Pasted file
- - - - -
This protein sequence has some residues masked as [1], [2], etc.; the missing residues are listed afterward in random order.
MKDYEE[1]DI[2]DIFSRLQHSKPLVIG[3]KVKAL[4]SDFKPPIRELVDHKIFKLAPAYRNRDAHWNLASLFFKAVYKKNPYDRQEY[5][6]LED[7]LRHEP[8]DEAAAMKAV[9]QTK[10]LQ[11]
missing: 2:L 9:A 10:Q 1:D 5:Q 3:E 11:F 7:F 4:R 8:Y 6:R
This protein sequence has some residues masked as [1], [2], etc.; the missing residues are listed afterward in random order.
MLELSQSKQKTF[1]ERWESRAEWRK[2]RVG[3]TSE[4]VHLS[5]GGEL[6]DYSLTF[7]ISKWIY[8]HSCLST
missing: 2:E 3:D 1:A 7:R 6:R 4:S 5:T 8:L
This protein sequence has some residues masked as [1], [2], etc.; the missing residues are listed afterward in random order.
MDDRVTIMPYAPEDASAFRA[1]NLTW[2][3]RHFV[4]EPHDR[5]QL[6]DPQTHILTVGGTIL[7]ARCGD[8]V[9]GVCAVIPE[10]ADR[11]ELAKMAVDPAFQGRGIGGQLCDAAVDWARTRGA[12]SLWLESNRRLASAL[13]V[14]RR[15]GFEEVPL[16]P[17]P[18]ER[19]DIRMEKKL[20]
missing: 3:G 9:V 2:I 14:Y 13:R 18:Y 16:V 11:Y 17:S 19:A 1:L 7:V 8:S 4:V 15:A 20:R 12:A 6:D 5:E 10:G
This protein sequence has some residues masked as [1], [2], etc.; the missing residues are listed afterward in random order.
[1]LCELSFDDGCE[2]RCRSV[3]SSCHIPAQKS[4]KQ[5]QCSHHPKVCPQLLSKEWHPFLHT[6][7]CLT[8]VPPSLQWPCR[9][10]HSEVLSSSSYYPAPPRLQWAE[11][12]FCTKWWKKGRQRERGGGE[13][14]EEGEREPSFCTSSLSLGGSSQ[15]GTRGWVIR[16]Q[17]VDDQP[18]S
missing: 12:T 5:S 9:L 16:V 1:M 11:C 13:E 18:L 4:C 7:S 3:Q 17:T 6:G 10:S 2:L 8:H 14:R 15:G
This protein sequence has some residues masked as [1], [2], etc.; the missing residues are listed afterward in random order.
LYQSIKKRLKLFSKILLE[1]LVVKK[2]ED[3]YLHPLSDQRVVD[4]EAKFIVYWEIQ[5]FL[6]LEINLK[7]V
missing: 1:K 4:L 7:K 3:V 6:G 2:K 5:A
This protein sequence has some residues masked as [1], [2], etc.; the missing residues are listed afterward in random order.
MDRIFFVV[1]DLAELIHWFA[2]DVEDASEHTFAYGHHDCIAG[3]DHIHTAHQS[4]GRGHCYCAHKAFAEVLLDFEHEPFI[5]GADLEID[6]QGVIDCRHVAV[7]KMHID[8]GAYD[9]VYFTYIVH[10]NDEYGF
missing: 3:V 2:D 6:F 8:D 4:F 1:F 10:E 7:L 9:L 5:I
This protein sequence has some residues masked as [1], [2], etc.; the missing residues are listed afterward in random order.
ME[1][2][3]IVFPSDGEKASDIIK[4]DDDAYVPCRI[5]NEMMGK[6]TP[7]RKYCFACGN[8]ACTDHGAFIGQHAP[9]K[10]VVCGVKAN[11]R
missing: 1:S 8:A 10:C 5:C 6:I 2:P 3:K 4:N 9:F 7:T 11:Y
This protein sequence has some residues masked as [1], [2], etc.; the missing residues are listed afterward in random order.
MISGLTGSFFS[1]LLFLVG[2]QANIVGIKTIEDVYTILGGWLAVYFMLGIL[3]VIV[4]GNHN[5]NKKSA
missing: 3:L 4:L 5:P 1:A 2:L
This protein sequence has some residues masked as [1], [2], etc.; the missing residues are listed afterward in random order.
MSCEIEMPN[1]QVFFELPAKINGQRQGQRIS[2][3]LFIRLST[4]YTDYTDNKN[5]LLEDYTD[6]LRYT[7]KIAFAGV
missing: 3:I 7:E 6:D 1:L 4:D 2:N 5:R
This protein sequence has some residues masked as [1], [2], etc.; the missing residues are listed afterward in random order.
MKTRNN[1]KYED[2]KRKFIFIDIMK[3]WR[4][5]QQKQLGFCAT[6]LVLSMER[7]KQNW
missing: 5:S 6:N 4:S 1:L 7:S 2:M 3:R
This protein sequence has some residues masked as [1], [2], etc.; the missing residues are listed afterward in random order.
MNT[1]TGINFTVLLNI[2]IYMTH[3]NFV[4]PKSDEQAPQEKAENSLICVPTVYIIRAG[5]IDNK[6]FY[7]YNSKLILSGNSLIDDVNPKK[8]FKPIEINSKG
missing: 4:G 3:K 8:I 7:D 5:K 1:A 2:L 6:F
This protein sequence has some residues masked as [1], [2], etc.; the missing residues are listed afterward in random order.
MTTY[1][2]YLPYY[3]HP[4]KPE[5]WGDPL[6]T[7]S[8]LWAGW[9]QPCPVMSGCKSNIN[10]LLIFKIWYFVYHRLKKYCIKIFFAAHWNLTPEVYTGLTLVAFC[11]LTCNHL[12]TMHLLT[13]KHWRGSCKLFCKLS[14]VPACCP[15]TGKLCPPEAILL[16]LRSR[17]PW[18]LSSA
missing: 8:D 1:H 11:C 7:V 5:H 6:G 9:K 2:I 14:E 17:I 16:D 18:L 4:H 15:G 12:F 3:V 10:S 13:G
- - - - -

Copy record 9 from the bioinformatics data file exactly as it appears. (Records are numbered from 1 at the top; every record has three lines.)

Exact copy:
This protein sequence has some residues masked as [1], [2], etc.; the missing residues are listed afterward in random order.
MSCEIEMPN[1]QVFFELPAKINGQRQGQRIS[2][3]LFIRLST[4]YTDYTDNKN[5]LLEDYTD[6]LRYT[7]KIAFAGV
missing: 3:I 7:E 6:D 1:L 4:D 2:N 5:R